Bill Gates makes eminent sense, most of the time. One could not be both a college drop out and world’s richest man unless one is incredibly intelligent. In a recent report on the mHealth Summit, the Economist reports thus.
Mr Gates, however, warned the participants not to celebrate too soon. Just because an m-health pilot scheme appears to work in some remote locale, he insisted, don’t “fool yourself” into thinking it really works unless it can be replicated at scale. Rafael Anta of the Inter-American Development Bank was even more cautious: “We know little about impact and nothing about business models.”
Happily, evidence of m-health’s usefulness is at last starting to trickle in. A study this week in the Lancet, a medical journal, shows that something as simple as sending text messages to remind Kenyan patients to take their HIV drugs properly improved adherence to the therapy by 12%. WellDoc, an American firm, found in a recent trial that an m-health scheme that relies on behavioural psychology to give diabetics advice on managing their ailment has more effect than putting them on the leading diabetes drug.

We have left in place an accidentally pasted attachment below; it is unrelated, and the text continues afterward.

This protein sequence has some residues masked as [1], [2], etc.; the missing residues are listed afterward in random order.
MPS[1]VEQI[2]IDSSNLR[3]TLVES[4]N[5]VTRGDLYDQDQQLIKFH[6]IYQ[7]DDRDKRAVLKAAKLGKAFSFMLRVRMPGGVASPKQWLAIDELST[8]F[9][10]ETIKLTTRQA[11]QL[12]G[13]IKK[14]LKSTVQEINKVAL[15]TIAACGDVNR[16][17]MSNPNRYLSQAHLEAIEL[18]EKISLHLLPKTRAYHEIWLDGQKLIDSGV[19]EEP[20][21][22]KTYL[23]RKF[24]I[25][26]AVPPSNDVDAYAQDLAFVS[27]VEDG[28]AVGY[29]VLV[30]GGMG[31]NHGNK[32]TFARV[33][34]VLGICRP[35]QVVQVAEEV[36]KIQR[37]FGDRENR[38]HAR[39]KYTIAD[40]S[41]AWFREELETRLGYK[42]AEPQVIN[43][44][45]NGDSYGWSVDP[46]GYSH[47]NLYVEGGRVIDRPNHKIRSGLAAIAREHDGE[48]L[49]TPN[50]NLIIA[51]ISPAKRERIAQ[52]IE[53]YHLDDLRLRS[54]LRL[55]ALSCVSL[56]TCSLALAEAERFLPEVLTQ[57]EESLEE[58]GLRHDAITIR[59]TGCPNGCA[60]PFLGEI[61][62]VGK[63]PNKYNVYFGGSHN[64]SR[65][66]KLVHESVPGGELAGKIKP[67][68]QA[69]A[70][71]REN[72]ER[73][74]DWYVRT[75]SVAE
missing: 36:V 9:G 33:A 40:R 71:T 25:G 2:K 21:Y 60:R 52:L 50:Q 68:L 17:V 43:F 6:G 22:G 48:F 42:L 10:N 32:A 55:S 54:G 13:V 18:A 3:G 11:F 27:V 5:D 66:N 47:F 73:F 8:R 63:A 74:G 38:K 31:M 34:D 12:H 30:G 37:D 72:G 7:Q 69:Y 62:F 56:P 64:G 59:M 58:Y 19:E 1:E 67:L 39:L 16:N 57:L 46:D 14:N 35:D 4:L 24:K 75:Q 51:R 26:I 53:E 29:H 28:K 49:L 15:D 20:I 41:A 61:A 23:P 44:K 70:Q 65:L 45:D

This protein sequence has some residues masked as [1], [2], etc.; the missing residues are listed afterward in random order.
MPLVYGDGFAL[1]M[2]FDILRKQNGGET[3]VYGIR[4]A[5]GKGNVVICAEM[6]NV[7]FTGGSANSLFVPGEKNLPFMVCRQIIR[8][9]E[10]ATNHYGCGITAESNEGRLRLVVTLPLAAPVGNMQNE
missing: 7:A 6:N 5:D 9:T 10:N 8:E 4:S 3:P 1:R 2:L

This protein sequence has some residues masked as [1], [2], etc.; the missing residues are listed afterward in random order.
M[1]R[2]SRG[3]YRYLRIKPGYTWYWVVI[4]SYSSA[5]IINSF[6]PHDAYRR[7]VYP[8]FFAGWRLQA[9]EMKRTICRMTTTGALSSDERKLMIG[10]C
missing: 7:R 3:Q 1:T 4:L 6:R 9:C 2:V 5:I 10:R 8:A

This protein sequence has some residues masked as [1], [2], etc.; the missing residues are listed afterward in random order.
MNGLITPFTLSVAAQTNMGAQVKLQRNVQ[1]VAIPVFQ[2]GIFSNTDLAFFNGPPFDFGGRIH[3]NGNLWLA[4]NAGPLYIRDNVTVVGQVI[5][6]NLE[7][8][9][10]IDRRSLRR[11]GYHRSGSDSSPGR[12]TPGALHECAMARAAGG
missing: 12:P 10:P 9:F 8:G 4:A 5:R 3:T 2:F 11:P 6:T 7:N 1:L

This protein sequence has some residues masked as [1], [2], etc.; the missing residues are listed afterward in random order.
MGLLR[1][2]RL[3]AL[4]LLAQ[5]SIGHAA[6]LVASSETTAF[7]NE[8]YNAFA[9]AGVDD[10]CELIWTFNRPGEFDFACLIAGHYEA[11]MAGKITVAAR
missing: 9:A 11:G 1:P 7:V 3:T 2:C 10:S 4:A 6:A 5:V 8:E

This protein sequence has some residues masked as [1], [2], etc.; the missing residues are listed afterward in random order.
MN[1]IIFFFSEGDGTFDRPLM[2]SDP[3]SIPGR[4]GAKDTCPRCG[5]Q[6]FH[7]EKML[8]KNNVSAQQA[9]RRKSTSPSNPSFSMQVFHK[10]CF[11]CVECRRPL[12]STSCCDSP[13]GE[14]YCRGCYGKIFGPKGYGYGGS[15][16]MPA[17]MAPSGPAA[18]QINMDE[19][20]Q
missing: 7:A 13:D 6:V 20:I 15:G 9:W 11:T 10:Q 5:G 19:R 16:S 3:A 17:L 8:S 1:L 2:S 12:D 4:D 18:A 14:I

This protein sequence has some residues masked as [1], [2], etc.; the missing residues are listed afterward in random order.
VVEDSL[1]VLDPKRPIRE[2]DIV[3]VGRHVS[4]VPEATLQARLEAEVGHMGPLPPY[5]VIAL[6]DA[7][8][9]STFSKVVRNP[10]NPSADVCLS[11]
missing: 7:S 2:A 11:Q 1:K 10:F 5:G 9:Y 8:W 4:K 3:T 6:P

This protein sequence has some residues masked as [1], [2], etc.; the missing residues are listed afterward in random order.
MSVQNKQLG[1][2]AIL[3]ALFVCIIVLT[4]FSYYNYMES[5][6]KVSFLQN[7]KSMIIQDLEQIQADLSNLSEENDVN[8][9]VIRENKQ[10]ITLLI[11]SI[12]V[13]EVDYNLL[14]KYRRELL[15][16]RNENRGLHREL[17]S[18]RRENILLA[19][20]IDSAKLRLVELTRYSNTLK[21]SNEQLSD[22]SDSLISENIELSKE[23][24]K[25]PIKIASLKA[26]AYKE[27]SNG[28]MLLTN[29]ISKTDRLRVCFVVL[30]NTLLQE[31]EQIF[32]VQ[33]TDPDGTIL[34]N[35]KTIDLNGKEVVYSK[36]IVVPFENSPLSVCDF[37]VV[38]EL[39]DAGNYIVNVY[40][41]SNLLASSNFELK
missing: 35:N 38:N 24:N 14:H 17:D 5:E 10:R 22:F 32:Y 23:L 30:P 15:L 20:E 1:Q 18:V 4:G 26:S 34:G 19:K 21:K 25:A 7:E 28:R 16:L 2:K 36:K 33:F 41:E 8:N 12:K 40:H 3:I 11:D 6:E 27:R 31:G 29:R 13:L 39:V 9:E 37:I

But that does not mean that he’s always right. Innovation comes when the situation is dire and other options are missing. So, it may be that Gates is not right here:
No doubt a dose of scepticism is warranted about m-health. But given the growing evidence of its usefulness and the new business models from emerging markets, there is reason for hope too. As Mr Gates pointed out this week, “Middle-income countries are where most innovation in health care is going to come from.”
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